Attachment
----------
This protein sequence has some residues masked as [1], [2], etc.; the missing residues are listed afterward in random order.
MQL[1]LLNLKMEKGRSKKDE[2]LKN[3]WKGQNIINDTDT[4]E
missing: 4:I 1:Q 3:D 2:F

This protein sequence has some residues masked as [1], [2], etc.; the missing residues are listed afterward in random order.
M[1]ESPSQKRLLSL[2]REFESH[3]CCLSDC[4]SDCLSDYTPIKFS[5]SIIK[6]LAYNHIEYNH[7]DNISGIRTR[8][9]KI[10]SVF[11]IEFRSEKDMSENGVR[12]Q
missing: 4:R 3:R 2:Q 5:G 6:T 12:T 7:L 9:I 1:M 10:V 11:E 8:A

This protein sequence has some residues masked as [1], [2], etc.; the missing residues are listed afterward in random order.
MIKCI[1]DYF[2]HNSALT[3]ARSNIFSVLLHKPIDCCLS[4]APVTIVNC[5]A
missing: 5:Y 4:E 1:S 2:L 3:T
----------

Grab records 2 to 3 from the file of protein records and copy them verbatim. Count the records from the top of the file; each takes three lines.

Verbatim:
This protein sequence has some residues masked as [1], [2], etc.; the missing residues are listed afterward in random order.
M[1]ESPSQKRLLSL[2]REFESH[3]CCLSDC[4]SDCLSDYTPIKFS[5]SIIK[6]LAYNHIEYNH[7]DNISGIRTR[8][9]KI[10]SVF[11]IEFRSEKDMSENGVR[12]Q
missing: 4:R 3:R 2:Q 5:G 6:T 12:T 7:L 9:I 1:M 10:V 11:E 8:A

This protein sequence has some residues masked as [1], [2], etc.; the missing residues are listed afterward in random order.
MIKCI[1]DYF[2]HNSALT[3]ARSNIFSVLLHKPIDCCLS[4]APVTIVNC[5]A
missing: 5:Y 4:E 1:S 2:L 3:T